Next to nothing for use.
But a crop is a crop,
And who’s to say where
The harvest shall stop?”
― Robert Frost
“There is something so special in the early leaves drifting from the trees – as if we are all to be allowed a chance to peel, to refresh, to start again. – Ruth Ahmed” —Taruna Goel at Stanely Park Vancouver, Canada.
Magic of Parks
25 August 2016: We have been to Atlanta several times but this was the first time we played tourists. As a part of our tourist activities, we spent a day exploring Atlanta downtown. Centennial Olympic Park was a key item on our list. It is truly a social and tourist hub since the park is surrounded by World of Coca-Cola, Georgia Aquarium, College Football Hall of Fame, National Center for Civil and Human Rights, the Atlanta Children’s Museum, the Tabernacle, SkyView Atlanta and the CNN Center.
The Centennial Olympic Park stands as a symbol and a legacy of the Olympic Games held in Atlanta in 1996. However, I learned that the 21-acre area didn’t enjoy all this glory back in the 80s and 90’s. This was the spot for parking lots and abandoned run-down buildings. Some even described this part of town as the most unattractive area of downtown Atlanta. But as the Olympics drew closer, the vision was to transform the area and make it ‘a gathering place for the world’. The vision came through. The park is now an oasis in the middle of all the concrete that surrounds it. It wouldn’t be incorrect to say that the park has been instrumental in adding energy, vibrancy and prime real estate value to the surrounding area. Many cultural and social events allow people to commune and enjoy this park throughout the year.
Pictured here is the Fountain of Rings with SkyView Atlanta (Ferris wheel) in the background. This fountain is the world’s largest interactive fountain to incorporate the Olympic Rings symbol. Just when we were about to leave the park, this magical synchronized water and music display started. As soon as that happened, kids of all ages and their parents immersed themselves into the joy of playing with water. Infact, the next series of pictures I took were full of kids! But I chose this particular picture to share here because it symbolized an invitation…an invitation by the park to connect and become a part of its energy. And we accepted the invitation and lingered on for some more time.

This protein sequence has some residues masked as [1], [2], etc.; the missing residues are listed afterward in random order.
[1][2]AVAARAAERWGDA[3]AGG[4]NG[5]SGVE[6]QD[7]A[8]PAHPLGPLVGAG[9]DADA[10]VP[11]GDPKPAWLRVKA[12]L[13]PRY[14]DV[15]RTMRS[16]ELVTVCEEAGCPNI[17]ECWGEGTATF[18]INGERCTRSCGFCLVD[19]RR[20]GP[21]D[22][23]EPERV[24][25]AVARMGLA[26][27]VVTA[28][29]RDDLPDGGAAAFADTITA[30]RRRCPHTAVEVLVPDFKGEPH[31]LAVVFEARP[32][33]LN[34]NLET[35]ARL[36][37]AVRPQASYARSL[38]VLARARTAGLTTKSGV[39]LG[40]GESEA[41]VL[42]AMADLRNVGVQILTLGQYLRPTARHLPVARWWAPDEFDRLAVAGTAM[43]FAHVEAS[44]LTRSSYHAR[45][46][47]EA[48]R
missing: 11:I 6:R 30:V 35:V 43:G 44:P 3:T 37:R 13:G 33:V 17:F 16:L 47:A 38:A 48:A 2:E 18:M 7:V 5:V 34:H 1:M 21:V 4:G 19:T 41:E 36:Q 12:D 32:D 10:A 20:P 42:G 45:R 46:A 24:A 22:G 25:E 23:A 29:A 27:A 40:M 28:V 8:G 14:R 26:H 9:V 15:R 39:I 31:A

I came here because I love parks; any parks. But I especially enjoy parks that are in the middle of all the hustle and bustle of the city. We work, eat, and live in the city yet sometimes we need respite from it. Parks create that opportunity to find both a visual relief and a social relief. They offer a way to observe the city from a distance. You are in it yet detached from it. You are surrounded by people yet you feel you are by yourself. Parks create that distance that we need in an over-connected world. I find tremendous reflective satisfaction in sitting in a park on a Thursday afternoon watching people and time go by.
For me, parks are not just patches of green. They are a part of the living layer that engages me visually, physically and intellectually. Parks are a key part of the public space but they are an essential component of enriching my personal space and well being. I believe in the strength of parks because they can transform lives, communities, cities, countries and the world.